Trickster took millions from Gwangju mayorA woman pretending to be a former first lady swindled 450 million won (around $398,000) from Gwangju’s former mayor, prosecutors said.
The case was just one of a number of recent scams where the grifters pretended to be high-level political figures.
The Gwangju District Prosecutors’ Office announced last Friday that they are investigating how Yoon Jang-hyun, mayor of Gwangju from 2014 to 2018, fell victim to a phone scam by a 49-year-old woman who pretended to be Kwon Yang-sook, the wife of former President Roh Moo-hyun.
Yoon sent the woman, identified only by her surname Kim, a total of 450 million won in four transactions from December of last year through January of this year, prosecutors said.
Kim told then-mayor Yoon that she needed the money to support her daughter’s business. Using her familiarity with politics from working on the political campaigns of Democratic Party (DP) candidates, she tried to scam nine other politicians using the same method before finally succeeding with Yoon.
The South Jeolla Provincial Police Agency, which investigated the fraud case before handing it over to prosecutors Friday, recommended that the prosecution indict Kim on impersonation and fraud charges.
Prosecutors said that they plan to investigate why Yoon provided someone who he thought was Kwon with such a large sum of money, as the mayor was not personally acquainted with the former first lady or her close associates. Yoon only had a net worth of about 700 million won, according to a tax return he submitted in March.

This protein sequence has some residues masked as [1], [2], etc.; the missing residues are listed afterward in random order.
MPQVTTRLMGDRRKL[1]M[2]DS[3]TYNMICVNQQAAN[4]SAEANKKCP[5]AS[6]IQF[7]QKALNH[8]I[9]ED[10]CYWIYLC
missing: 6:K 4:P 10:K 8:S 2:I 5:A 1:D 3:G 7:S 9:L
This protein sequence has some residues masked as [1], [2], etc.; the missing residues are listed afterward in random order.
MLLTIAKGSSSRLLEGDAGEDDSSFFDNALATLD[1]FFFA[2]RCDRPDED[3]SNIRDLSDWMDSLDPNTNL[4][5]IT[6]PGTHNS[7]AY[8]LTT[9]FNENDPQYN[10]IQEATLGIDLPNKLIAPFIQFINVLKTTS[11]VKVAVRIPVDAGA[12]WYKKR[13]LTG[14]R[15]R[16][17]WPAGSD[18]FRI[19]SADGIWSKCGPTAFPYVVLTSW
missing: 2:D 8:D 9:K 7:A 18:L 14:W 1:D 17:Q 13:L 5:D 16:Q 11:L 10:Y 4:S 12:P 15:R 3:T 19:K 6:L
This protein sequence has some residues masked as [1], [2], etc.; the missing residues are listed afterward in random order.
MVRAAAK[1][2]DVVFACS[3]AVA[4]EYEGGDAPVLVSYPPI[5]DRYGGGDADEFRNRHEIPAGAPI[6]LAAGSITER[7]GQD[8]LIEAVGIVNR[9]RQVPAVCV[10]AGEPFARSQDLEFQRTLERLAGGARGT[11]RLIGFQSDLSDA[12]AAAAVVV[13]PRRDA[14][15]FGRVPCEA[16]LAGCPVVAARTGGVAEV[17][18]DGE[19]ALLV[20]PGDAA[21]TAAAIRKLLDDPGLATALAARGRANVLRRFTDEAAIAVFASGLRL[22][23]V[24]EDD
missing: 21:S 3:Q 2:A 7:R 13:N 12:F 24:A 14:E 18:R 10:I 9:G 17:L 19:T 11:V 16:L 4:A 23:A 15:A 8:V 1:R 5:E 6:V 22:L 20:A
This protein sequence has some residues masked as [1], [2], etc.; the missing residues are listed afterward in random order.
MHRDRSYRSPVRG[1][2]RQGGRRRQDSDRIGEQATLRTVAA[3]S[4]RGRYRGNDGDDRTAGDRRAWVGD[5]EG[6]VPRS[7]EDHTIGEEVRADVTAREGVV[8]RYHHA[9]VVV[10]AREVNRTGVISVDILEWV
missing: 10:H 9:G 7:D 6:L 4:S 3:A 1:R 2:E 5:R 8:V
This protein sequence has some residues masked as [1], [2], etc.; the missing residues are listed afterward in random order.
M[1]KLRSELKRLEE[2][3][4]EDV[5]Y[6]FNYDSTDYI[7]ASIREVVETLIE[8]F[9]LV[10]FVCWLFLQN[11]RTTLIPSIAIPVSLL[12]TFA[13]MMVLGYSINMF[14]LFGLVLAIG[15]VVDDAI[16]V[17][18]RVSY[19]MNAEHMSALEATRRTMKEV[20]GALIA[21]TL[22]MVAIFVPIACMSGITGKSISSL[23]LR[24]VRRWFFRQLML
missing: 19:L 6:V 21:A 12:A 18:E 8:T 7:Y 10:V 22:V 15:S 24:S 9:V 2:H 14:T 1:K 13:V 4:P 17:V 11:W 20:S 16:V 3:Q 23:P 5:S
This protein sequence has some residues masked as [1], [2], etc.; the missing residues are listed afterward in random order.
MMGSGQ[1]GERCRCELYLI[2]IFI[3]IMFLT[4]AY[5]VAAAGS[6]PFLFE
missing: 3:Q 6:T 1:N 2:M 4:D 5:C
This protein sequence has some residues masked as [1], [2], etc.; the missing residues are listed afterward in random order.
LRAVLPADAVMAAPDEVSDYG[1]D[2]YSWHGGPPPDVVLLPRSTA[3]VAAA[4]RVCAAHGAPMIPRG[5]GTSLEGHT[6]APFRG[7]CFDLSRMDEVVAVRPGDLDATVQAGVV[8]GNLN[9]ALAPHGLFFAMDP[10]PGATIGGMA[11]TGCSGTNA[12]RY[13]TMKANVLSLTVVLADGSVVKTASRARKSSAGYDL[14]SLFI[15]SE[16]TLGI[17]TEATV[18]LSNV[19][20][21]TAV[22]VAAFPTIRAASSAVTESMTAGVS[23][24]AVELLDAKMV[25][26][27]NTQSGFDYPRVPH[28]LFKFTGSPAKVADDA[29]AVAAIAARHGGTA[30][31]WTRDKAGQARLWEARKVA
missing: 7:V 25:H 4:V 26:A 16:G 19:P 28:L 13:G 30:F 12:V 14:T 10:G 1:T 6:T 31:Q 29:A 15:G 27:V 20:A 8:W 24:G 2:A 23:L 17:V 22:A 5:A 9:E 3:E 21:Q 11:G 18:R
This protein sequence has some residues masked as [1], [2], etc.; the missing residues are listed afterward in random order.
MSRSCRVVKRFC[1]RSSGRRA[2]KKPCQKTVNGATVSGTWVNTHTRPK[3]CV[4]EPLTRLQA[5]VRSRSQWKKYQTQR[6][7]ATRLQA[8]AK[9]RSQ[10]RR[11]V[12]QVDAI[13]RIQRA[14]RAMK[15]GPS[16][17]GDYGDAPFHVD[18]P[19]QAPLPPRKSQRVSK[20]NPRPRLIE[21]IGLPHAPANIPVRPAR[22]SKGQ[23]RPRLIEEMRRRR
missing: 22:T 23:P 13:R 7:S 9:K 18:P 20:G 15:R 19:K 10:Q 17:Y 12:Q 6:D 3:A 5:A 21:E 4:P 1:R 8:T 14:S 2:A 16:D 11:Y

There is a possibility that Yoon did so with the expectation that his help would be rewarded with political favors, such as the nomination of himself or one of his allies in the local elections that took place this June, prosecutors added.
Police confirmed that 350 of the 450 million won paid by Yoon was received through loans from two major banks. The source of the rest of the money is not yet clear, prosecutors said, but Yoon likely obtained the money from his acquaintances.
A civic group and a number of political analysts monitoring the case argue that it should be investigated as a political corruption case.
Yoon fell victim to the scam due to his lack of political connections with the pro-Roh faction of the ruling DP, which may have fueled a desperate bid to build ties with key figures in the faction like former first lady Kwon, they said.
Facing low approval ratings, Yoon chose not to run for a second term as Gwangju mayor in the June election. The race was eventually won by the DP’s Lee Yong-seop.
Scams involving the impersonation of powerful political figures are not uncommon. They often target people with a minor political or public profile who want connections with those in power.
After learning of the frequency of such scams, President Moon Jae-in exhorted the public “to regard any requests for money by those bringing up the president, his family members, or any Blue House employees as fraud” and report such cases to the police, according to Blue House spokesman Kim Eui-kyeom last Thursday.
Kim spoke about a number of major cases of impersonation fraud from last December and January. Scammers posed as such figures as Presidential Chief of Staff Im Jong-seok or Presidential Secretary for Political Affairs Han Byung-do.
The impostors requested up to 40 million won from the victims. In exchange, they claimed they would use the Blue House’s authority to help push through local projects or give political support. In one case, a fraudster with an extensive criminal record forged a Blue House identification card and took 15 million from a man after promising him a job.
BY SHIM KYU-SEOK [firstname.lastname@example.org]
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